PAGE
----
(Picture: Getty Images)
By Shane Williams
What a Test match that was last weekend! Wales came out on the wrong side of the result, but the first thing I have to say is that it was a brilliant watch. I’m sure any neutral either tuning in on TV or watching in Principality Stadium would have thoroughly enjoyed the contest because at times, it was an absolute humdinger.
Of course that will be no consolation to Wales, head coach Warren Gatland or his players either in the immediate aftermath of the game or at any point this week. Any defeat will take a while to get over and this will be no different, but the lessons Wales will have learned from this game will be invaluable. I know a lot of supporters won’t want to hear me regurgitating the same old excuses for yet another Welsh defeat to New Zealand. That’s 30 in a row now!
So while my reflections on the game might sound familiar to some, that doesn’t mean they are not still vitally important. Unless we start to learn and make big strides in terms of taking our chances when they’re on offer, we’re going to continue to struggle against the world’s best teams.
Here, the game followed a very similar pattern to previous matches against New Zealand.
Wales gave it everything, had plenty of possession and territory, but didn’t quite manage to strike when the iron was hot. Then what happened? New Zealand seemed to go straight up the other end and score, they’re just so clinical when presented with opportunities to score tries!
Essentially, their ability to take those chances and Wales’ failure to do so was the difference.
It’s so frustrating to watch as a fan! We know now having watched Warren Gatland’s side for a while that they are going to create try-scoring opportunities. So, how to take them?
I can tell you as a player that it’s immensely frustrating when the final pass just doesn’t go to hand.
Of course no player deliberately tries to drop the ball and any number of different circumstances can lead to a spill, a knock-on, or a turnover.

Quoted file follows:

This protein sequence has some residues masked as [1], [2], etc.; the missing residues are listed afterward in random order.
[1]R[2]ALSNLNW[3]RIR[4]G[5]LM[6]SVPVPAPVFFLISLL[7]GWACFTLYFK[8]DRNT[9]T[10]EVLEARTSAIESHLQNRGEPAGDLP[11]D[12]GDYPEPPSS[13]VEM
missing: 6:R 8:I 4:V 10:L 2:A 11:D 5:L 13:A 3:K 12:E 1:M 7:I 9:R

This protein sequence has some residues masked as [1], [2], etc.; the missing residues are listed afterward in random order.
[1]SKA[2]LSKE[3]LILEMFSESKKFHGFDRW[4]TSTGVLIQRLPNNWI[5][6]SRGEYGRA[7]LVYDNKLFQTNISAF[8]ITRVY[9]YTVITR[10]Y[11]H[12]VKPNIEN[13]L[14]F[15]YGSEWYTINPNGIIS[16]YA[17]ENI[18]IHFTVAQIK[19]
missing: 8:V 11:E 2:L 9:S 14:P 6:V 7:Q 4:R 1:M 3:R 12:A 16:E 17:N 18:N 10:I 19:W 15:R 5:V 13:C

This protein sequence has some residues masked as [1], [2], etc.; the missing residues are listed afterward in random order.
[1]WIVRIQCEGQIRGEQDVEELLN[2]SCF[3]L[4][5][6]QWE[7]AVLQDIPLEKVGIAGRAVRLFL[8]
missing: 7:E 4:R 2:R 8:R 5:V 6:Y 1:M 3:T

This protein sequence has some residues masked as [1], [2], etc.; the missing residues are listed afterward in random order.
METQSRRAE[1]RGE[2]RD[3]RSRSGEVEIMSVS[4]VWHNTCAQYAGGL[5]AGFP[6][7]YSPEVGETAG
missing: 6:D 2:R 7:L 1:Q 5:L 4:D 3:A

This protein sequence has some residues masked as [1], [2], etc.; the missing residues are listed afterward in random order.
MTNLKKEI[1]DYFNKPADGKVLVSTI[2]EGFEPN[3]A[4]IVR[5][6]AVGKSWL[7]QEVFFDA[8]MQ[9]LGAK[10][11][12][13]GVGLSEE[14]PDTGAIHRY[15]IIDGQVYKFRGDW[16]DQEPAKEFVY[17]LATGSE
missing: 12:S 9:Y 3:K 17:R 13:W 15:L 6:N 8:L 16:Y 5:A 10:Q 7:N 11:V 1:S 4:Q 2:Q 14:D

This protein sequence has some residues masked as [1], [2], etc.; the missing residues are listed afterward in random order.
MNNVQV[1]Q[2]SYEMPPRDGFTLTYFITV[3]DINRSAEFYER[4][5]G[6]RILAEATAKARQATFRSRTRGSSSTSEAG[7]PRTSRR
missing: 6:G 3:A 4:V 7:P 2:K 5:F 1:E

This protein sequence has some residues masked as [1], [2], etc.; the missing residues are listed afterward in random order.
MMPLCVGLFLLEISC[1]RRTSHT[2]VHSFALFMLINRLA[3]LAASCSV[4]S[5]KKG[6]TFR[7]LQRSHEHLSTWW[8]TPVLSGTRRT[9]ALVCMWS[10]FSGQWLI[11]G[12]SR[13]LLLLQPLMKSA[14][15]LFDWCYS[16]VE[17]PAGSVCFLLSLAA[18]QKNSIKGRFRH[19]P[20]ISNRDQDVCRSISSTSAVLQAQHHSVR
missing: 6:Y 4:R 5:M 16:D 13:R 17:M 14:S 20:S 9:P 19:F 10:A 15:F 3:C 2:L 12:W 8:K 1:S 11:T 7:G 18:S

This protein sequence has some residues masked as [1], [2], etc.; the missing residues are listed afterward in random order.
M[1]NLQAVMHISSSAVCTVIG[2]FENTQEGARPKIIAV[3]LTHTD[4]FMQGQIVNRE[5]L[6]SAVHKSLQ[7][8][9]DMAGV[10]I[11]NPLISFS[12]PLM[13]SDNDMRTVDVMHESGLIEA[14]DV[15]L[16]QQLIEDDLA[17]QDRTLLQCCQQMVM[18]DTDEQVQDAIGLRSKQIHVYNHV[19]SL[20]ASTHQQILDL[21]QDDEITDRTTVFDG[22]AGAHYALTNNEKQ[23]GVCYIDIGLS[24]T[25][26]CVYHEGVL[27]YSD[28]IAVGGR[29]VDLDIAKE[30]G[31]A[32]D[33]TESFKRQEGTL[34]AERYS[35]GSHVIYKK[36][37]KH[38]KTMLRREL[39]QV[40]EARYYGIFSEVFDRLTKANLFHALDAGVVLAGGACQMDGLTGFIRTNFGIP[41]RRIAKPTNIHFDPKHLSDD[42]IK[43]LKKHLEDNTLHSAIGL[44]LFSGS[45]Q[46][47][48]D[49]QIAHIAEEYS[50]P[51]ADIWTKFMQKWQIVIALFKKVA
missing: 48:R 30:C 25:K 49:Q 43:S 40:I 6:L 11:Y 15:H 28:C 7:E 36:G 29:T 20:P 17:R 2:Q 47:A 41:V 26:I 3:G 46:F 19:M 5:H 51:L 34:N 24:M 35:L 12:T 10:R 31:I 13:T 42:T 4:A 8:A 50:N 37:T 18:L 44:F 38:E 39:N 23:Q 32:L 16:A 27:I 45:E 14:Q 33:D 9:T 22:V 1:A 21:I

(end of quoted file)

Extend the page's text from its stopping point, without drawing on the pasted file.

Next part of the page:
The challenge for Wales is to eradicate them from their game. This is an all too familiar theme and it feels a little bit like Groundhog Day to be even talking about this.
Only more time together on the training paddock and increased sessions getting used to the new style of play can help Wales turn these near misses into five-pointers, but as Warren’s boys return to the Vale this week, they only have to look at the men who beat them for inspiration.
New Zealand, as we always knew they would, provided an absolute clinic in terms of taking their chances.
How good were Rieko Ioane and Waisake Naholo? It was almost like they were playing rugby from another planet at times.
Naholo’s first try even had me gasping in the commentary box, that’s how good a finish it was. Even Wayne Barnes raised a smile when he saw it on the big screen!
While the main lesson from this game for Wales will be the need to take their chances, there were other positives to be taken. Josh Navidi was absolutely immense, he’s shown against both Australia and New Zealand that he truly belongs at this level. Then there was more game time for Dan Biggar and Owen Williams as the two playmakers. I thought both of them were excellent.
The best example of their combination play was Scott Williams’ try. It was a brilliant team score. You don’t often see tries straight from a set-piece these days, but here was one straight off the training paddock. After a line-out Owen stepped in as first receiver, popping the ball up to Dan outside him.
The short pass was brilliant and Hallam Amos cut a brilliant angle to steam on to the ball and sprint clear. What I liked next was that Hallam – who had dropped a simple pass earlier in the first half – showed plenty of composure to find Scott outside him. He did the rest.
It wasn’t a bad way to mark your 50th cap!
Warren Gatland must wonder how his team can fail to make the most of more simple try-scoring opportunities, but then cut the world’s best team to ribbons from a set play when their defence is at its best in terms of organisation.
Warren is getting paid big bucks to come up with the answers to those questions and now it’s on to the final game of the series against South Africa.
It’s a game we should win – and now we have to! Wales must try and end on a high.
South Africa are, at their best, inconsistent right now and, at worse, downright average so our boys need to step up and learn their lessons from the All Blacks.
The biggest one is being clinical in attack, taking your chances, and really putting the opposition to the sword when they’re under pressure. That’s what I want to see Wales do.
It can happen, now is the time for a complete 80-minute performance.
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